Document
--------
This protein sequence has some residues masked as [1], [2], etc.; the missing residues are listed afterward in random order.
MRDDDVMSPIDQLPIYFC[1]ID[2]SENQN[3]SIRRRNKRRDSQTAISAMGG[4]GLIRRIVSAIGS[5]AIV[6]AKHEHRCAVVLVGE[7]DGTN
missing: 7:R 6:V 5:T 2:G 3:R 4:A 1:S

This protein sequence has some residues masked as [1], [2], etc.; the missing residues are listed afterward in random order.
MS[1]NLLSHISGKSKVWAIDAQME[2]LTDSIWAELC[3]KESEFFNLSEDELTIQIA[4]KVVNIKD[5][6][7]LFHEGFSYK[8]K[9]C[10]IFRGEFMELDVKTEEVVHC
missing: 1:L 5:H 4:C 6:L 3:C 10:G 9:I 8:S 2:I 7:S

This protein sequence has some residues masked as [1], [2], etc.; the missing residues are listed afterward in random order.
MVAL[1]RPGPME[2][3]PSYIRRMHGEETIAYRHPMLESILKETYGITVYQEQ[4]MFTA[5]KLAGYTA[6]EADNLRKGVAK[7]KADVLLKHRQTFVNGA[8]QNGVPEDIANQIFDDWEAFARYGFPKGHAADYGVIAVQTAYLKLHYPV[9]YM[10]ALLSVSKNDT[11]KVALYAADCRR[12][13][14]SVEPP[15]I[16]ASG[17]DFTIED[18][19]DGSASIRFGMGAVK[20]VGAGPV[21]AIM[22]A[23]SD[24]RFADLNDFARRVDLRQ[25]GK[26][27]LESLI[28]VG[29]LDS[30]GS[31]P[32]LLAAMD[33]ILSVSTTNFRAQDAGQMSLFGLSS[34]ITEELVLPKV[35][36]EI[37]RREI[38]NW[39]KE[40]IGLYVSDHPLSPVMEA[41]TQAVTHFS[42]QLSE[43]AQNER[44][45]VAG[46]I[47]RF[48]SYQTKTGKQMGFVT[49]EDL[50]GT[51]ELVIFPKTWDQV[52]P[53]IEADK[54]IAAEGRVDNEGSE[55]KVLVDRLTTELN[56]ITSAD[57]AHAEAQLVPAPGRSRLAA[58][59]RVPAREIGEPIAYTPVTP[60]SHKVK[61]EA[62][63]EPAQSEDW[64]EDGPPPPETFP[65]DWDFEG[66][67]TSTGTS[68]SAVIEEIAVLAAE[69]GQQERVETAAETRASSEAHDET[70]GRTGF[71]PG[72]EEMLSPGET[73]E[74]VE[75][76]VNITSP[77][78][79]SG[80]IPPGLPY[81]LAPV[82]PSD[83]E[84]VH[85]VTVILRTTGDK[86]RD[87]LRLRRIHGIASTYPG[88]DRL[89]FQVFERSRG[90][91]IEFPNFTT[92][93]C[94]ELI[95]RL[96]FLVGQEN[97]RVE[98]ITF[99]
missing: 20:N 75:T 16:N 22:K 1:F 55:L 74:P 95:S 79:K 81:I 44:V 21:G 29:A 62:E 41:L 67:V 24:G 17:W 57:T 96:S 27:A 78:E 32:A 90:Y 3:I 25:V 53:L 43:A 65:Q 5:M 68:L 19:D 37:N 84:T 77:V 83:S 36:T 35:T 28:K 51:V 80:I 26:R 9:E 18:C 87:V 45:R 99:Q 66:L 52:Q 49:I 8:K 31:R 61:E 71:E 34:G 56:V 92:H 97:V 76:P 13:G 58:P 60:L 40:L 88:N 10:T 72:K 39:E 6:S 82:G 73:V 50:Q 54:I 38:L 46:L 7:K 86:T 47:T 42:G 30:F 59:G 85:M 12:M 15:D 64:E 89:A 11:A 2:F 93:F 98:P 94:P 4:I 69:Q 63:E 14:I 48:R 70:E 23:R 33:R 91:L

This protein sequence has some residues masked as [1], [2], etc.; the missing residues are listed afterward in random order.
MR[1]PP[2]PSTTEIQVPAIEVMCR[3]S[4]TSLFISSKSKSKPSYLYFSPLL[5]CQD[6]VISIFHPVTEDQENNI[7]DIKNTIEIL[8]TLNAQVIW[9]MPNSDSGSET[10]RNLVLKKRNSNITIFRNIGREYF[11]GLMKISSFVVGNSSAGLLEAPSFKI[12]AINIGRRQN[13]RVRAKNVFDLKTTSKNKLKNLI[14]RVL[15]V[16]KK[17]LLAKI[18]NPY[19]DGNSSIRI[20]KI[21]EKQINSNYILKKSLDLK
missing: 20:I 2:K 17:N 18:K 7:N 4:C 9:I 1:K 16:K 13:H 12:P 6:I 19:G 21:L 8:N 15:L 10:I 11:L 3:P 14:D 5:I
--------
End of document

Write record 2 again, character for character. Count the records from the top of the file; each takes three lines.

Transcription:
This protein sequence has some residues masked as [1], [2], etc.; the missing residues are listed afterward in random order.
MS[1]NLLSHISGKSKVWAIDAQME[2]LTDSIWAELC[3]KESEFFNLSEDELTIQIA[4]KVVNIKD[5][6][7]LFHEGFSYK[8]K[9]C[10]IFRGEFMELDVKTEEVVHC
missing: 1:L 5:H 4:C 6:L 3:C 10:G 9:I 8:S 2:I 7:S